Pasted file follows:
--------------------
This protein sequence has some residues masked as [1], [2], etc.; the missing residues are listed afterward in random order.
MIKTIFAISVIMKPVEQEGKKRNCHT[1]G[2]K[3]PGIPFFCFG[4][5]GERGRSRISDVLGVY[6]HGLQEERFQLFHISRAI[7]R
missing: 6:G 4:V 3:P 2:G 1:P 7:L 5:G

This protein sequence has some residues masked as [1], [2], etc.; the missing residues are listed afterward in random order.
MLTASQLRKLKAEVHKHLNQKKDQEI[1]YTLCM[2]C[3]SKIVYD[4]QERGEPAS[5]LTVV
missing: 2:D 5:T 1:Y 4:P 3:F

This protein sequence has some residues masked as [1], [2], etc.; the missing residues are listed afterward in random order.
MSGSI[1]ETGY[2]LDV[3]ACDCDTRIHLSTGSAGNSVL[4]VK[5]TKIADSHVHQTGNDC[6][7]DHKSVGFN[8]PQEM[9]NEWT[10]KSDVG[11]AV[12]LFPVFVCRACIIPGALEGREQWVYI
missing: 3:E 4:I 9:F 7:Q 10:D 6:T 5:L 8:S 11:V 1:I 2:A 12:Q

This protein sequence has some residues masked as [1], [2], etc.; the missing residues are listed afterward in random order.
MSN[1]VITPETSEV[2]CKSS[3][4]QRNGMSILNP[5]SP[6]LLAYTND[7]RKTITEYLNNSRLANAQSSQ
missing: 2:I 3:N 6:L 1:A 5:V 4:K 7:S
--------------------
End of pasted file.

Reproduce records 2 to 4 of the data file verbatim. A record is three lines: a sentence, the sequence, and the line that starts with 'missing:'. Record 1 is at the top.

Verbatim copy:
This protein sequence has some residues masked as [1], [2], etc.; the missing residues are listed afterward in random order.
MLTASQLRKLKAEVHKHLNQKKDQEI[1]YTLCM[2]C[3]SKIVYD[4]QERGEPAS[5]LTVV
missing: 2:D 5:T 1:Y 4:P 3:F

This protein sequence has some residues masked as [1], [2], etc.; the missing residues are listed afterward in random order.
MSGSI[1]ETGY[2]LDV[3]ACDCDTRIHLSTGSAGNSVL[4]VK[5]TKIADSHVHQTGNDC[6][7]DHKSVGFN[8]PQEM[9]NEWT[10]KSDVG[11]AV[12]LFPVFVCRACIIPGALEGREQWVYI
missing: 3:E 4:I 9:F 7:Q 10:D 6:T 5:L 8:S 11:V 1:I 2:A 12:Q

This protein sequence has some residues masked as [1], [2], etc.; the missing residues are listed afterward in random order.
MSN[1]VITPETSEV[2]CKSS[3][4]QRNGMSILNP[5]SP[6]LLAYTND[7]RKTITEYLNNSRLANAQSSQ
missing: 2:I 3:N 6:L 1:A 5:V 4:K 7:S